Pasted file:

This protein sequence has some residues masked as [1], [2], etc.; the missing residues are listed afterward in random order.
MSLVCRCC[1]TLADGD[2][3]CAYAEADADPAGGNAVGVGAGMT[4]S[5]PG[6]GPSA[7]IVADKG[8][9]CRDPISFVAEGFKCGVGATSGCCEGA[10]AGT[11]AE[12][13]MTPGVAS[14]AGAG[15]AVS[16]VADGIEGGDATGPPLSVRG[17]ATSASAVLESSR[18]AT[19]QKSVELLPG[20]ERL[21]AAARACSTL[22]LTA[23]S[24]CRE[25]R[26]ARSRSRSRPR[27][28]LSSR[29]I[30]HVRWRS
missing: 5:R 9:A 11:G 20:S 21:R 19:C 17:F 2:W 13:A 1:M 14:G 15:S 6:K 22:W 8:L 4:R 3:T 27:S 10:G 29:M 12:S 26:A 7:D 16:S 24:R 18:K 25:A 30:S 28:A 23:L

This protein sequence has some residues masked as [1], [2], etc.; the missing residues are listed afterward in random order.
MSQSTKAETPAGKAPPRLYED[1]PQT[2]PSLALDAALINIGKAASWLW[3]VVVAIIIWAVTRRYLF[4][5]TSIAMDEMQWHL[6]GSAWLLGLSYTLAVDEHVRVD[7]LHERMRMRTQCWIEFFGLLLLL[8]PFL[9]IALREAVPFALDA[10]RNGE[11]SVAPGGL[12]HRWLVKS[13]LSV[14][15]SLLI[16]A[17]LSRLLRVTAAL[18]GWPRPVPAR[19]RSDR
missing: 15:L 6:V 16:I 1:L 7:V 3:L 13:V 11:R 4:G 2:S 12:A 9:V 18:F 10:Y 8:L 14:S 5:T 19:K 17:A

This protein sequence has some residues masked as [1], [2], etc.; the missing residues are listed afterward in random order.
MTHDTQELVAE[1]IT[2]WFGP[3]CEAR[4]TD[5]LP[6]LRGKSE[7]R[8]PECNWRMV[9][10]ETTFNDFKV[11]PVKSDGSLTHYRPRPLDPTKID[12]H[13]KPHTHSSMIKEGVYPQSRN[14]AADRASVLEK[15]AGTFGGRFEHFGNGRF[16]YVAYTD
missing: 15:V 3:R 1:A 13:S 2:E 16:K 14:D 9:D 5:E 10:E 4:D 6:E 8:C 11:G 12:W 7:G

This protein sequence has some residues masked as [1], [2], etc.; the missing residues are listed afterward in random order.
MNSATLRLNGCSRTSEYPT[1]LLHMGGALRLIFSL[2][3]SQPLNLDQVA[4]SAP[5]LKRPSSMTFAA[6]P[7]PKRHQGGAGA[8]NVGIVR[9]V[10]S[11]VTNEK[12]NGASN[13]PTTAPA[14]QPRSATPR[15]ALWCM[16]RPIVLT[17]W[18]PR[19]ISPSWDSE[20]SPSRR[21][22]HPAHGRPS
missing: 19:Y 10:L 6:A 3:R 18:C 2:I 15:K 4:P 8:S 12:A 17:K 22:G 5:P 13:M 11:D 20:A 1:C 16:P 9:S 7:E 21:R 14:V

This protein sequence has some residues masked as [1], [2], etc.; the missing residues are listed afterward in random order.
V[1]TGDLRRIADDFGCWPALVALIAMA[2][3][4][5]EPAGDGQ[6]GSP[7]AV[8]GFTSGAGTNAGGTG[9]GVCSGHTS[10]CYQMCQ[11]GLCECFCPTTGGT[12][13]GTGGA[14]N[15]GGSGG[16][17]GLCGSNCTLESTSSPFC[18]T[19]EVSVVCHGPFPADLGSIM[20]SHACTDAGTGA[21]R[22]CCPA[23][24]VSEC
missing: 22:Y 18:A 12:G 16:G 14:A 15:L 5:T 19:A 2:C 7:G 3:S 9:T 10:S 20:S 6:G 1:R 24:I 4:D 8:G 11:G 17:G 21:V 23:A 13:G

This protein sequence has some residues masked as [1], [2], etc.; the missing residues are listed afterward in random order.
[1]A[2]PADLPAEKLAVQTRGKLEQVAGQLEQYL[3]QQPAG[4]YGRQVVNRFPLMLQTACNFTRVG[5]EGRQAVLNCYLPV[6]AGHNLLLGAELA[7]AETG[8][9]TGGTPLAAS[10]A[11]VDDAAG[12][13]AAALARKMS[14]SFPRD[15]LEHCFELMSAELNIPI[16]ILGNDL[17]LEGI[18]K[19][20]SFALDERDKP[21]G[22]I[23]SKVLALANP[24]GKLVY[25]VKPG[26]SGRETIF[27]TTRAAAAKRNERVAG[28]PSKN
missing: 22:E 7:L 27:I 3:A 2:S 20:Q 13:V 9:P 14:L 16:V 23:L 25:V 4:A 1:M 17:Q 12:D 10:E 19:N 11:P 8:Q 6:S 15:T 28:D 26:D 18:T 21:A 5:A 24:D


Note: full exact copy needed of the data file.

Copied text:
This protein sequence has some residues masked as [1], [2], etc.; the missing residues are listed afterward in random order.
MSLVCRCC[1]TLADGD[2][3]CAYAEADADPAGGNAVGVGAGMT[4]S[5]PG[6]GPSA[7]IVADKG[8][9]CRDPISFVAEGFKCGVGATSGCCEGA[10]AGT[11]AE[12][13]MTPGVAS[14]AGAG[15]AVS[16]VADGIEGGDATGPPLSVRG[17]ATSASAVLESSR[18]AT[19]QKSVELLPG[20]ERL[21]AAARACSTL[22]LTA[23]S[24]CRE[25]R[26]ARSRSRSRPR[27][28]LSSR[29]I[30]HVRWRS
missing: 5:R 9:A 11:G 20:S 21:R 19:C 17:F 2:W 13:A 1:M 14:G 15:S 6:K 22:W 8:L 4:R 3:T 27:S 10:G 29:M 12:S 26:A 7:D 16:S 24:R 18:K 25:A 30:S 28:A 23:L

This protein sequence has some residues masked as [1], [2], etc.; the missing residues are listed afterward in random order.
MSQSTKAETPAGKAPPRLYED[1]PQT[2]PSLALDAALINIGKAASWLW[3]VVVAIIIWAVTRRYLF[4][5]TSIAMDEMQWHL[6]GSAWLLGLSYTLAVDEHVRVD[7]LHERMRMRTQCWIEFFGLLLLL[8]PFL[9]IALREAVPFALDA[10]RNGE[11]SVAPGGL[12]HRWLVKS[13]LSV[14][15]SLLI[16]A[17]LSRLLRVTAAL[18]GWPRPVPAR[19]RSDR
missing: 15:L 6:V 16:I 1:L 7:V 3:L 13:V 11:R 4:G 2:S 12:A 9:V 18:F 10:Y 8:L 14:S 5:T 19:K 17:A

This protein sequence has some residues masked as [1], [2], etc.; the missing residues are listed afterward in random order.
MTHDTQELVAE[1]IT[2]WFGP[3]CEAR[4]TD[5]LP[6]LRGKSE[7]R[8]PECNWRMV[9][10]ETTFNDFKV[11]PVKSDGSLTHYRPRPLDPTKID[12]H[13]KPHTHSSMIKEGVYPQSRN[14]AADRASVLEK[15]AGTFGGRFEHFGNGRF[16]YVAYTD
missing: 15:V 3:R 1:A 13:S 2:E 16:K 14:D 9:D 5:E 10:E 4:D 6:E 8:C 11:G 12:W 7:G

This protein sequence has some residues masked as [1], [2], etc.; the missing residues are listed afterward in random order.
MNSATLRLNGCSRTSEYPT[1]LLHMGGALRLIFSL[2][3]SQPLNLDQVA[4]SAP[5]LKRPSSMTFAA[6]P[7]PKRHQGGAGA[8]NVGIVR[9]V[10]S[11]VTNEK[12]NGASN[13]PTTAPA[14]QPRSATPR[15]ALWCM[16]RPIVLT[17]W[18]PR[19]ISPSWDSE[20]SPSRR[21][22]HPAHGRPS
missing: 19:Y 10:L 6:A 3:R 18:C 2:I 15:K 4:P 8:S 12:A 17:K 22:G 5:P 13:M 11:D 20:A 1:C 16:P 9:S 7:E 21:R 14:V

This protein sequence has some residues masked as [1], [2], etc.; the missing residues are listed afterward in random order.
V[1]TGDLRRIADDFGCWPALVALIAMA[2][3][4][5]EPAGDGQ[6]GSP[7]AV[8]GFTSGAGTNAGGTG[9]GVCSGHTS[10]CYQMCQ[11]GLCECFCPTTGGT[12][13]GTGGA[14]N[15]GGSGG[16][17]GLCGSNCTLESTSSPFC[18]T[19]EVSVVCHGPFPADLGSIM[20]SHACTDAGTGA[21]R[22]CCPA[23][24]VSEC
missing: 22:Y 18:A 12:G 16:G 14:A 15:L 5:T 19:A 2:C 7:G 3:S 9:T 10:S 20:S 6:G 1:R 24:I 4:D 8:G 11:G 17:G 21:V 23:A 13:G

This protein sequence has some residues masked as [1], [2], etc.; the missing residues are listed afterward in random order.
[1]A[2]PADLPAEKLAVQTRGKLEQVAGQLEQYL[3]QQPAG[4]YGRQVVNRFPLMLQTACNFTRVG[5]EGRQAVLNCYLPV[6]AGHNLLLGAELA[7]AETG[8][9]TGGTPLAAS[10]A[11]VDDAAG[12][13]AAALARKMS[14]SFPRD[15]LEHCFELMSAELNIPI[16]ILGNDL[17]LEGI[18]K[19][20]SFALDERDKP[21]G[22]I[23]SKVLALANP[24]GKLVY[25]VKPG[26]SGRETIF[27]TTRAAAAKRNERVAG[28]PSKN
missing: 22:E 7:L 27:I 3:A 2:S 20:Q 13:V 9:P 14:L 16:V 23:L 25:V 4:A 1:M 17:Q 12:D 10:E 19:N 11:P 8:Q 6:S 15:T 28:D 26:D 18:T 21:A 5:A 24:D